In the second innings of the first Test, McGlew battled in a seesaw battle, scoring 69 against the threat of Ray Lindwall. He played another fine hand in the fourth Test at Adelaide, ensuring a draw with a gutsy 54.The series stood at 2-1, and the resilience of the ‘Team that No One Wanted’ earned praise from a gentleman called Don Bradman. The great man called briefly at the dressing room to say, “Well done, chaps.”

However, McGlew missed the final Test at Melbourne where South Africa brought off a historic win. In the match against Victoria that preceded the decider, he moved quickly in the covers to get behind a drive from Sam Loxton. As he placed his knee behind the ball and got his hands down to stop the ball, his little finger was pinned against his knee and broken in three different places. Loxton had only one comment — not necessarily of sympathy, “You had no business to get in the way.”

The force at the top

When the tour continued to New Zealand, the focus was on McGlew’s finger. The top-order remained brittle and he was definitely required as an opener. The man from Natal diligently worked on his fitness, while also spending the free hours cycling around the attractive riverside rides in Christchurch.

Even though he was short of match practice, the selectors decided to play him in the first Test. McGlew discovered that the break had worked wonders for his batting. He remained at the wicket for 534 minutes and amassed an unbeaten 255. With Anton Murray, he put on 246 in 225 minutes for the seventh wicket. McGlew had scored his first century in Test cricket, and for good measure had also gone beyond Eric Rowan’s South African record of 236.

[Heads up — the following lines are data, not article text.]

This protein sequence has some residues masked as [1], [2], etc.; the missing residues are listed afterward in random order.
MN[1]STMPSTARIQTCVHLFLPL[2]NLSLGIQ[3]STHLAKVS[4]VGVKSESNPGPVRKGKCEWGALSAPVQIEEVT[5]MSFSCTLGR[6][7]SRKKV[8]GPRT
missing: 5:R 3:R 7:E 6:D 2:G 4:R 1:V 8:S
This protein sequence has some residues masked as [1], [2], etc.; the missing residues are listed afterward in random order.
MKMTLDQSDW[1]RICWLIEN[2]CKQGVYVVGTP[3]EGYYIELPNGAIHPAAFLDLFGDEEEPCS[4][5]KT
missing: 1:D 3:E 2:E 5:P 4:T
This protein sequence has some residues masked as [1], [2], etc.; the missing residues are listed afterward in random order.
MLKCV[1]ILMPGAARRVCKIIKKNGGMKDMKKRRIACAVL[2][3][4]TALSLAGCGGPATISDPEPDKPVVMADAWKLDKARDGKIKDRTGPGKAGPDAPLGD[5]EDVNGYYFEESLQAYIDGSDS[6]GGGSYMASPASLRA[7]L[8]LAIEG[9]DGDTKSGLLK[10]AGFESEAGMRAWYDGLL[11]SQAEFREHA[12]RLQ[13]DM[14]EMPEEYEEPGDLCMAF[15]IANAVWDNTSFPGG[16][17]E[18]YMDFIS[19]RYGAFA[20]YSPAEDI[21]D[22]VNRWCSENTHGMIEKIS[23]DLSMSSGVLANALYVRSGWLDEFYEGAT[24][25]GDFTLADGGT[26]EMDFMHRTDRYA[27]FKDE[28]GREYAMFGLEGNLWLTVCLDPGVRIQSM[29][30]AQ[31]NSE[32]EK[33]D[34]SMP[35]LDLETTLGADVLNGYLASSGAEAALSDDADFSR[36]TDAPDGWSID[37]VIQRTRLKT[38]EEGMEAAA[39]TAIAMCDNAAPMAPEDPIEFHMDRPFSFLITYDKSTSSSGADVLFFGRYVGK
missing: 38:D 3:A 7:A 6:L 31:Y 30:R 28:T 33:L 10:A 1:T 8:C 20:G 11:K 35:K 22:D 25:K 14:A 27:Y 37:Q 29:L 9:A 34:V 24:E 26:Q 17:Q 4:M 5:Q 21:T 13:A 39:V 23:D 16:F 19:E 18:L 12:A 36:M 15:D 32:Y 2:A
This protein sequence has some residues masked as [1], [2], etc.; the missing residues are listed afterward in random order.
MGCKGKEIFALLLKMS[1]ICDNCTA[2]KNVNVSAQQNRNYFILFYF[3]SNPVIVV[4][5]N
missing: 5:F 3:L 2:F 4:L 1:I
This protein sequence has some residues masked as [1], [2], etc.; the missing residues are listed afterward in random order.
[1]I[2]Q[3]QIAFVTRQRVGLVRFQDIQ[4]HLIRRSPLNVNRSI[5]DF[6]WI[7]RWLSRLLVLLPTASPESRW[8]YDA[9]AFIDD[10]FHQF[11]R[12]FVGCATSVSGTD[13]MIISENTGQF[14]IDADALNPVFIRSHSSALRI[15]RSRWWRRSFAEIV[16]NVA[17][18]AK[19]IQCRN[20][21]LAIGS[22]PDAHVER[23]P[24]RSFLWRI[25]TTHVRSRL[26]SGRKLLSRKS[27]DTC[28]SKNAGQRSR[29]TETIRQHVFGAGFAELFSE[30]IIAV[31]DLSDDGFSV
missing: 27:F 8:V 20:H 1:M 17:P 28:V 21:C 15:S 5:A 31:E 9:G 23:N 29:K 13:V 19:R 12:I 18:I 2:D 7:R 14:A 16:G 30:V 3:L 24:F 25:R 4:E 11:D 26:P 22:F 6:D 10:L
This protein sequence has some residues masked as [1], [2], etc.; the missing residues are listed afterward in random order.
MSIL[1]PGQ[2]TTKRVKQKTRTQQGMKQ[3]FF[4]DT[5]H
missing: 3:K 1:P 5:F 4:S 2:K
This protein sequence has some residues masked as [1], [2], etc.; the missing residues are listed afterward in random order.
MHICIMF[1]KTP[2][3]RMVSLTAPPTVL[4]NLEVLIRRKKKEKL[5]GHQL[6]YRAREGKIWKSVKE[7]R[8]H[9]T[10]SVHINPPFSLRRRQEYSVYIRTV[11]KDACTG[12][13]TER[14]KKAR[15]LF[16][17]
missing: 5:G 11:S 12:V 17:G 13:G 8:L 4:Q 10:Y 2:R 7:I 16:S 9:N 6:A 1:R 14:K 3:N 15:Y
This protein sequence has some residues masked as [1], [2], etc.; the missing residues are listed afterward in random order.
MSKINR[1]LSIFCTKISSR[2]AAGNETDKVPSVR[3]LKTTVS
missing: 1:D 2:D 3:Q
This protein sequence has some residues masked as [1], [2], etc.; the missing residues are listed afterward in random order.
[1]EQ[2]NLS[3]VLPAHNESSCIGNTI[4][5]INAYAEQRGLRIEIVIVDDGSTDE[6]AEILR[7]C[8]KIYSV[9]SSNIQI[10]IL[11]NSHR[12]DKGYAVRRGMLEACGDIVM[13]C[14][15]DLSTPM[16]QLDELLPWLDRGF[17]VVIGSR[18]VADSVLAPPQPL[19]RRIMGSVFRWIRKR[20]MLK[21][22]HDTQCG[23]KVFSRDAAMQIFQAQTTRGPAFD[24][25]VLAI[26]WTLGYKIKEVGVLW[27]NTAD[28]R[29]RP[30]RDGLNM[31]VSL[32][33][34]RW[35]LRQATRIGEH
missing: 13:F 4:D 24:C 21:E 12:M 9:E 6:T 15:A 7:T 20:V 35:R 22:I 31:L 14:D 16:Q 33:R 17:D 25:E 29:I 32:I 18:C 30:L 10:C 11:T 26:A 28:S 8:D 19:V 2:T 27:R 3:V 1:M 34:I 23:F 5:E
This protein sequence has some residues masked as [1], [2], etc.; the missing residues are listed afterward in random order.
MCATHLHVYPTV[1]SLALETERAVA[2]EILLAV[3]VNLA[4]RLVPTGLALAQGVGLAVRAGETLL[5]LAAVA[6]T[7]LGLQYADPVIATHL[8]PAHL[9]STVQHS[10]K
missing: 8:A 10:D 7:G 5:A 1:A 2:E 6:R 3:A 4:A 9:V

When Geoff Rabone’s New Zealanders paid their return visit to South Africa the following year, McGlew continued his fine form. He did not get a hundred, but notched up scores of 84, 86 and 61. The South African side was on a roll with back to back series victories, preceded by the shared rubber with the Aussies.

The second tour of England

In the summer of 1955, they became the first South African team to fly to England. And the next few months turned out to be a remarkable time for McGlew.

In the first Test at Nottingham, he scored 68 and 51, batting over 500 hours in all, a lone crusader as Johnny Wardle and Frank Tyson routed the visitors.This was the match in which McGlew reached 1,000 runs in Tests.

However, Lord’s brought forth a pair for the batsman and another defeat for South Africa. When the team had played at Cambridge, McGlew had become a close friend of the leg-break googly bowling all-rounder Gamini Goonasena. The man from Ceylon had worn a navy blue tie with a motif of two embroidered ducks facing each other above an ominous legend that read ‘The Pair’. Goonasena had explained that the tie was a Cambridge concept and had to be earned. He offered to send McGlew one, but the South African had said that he would rather earn it.

After the pair of ducks at Lord’s McGlew received a package from his friend, with compliments and best wishes. Obviously it contained the tie.

However, glory was to follow soon. Cheetham had met with an injury and as a result his arm was in a sling. At Old Trafford, McGlew walked out to toss with Peter May.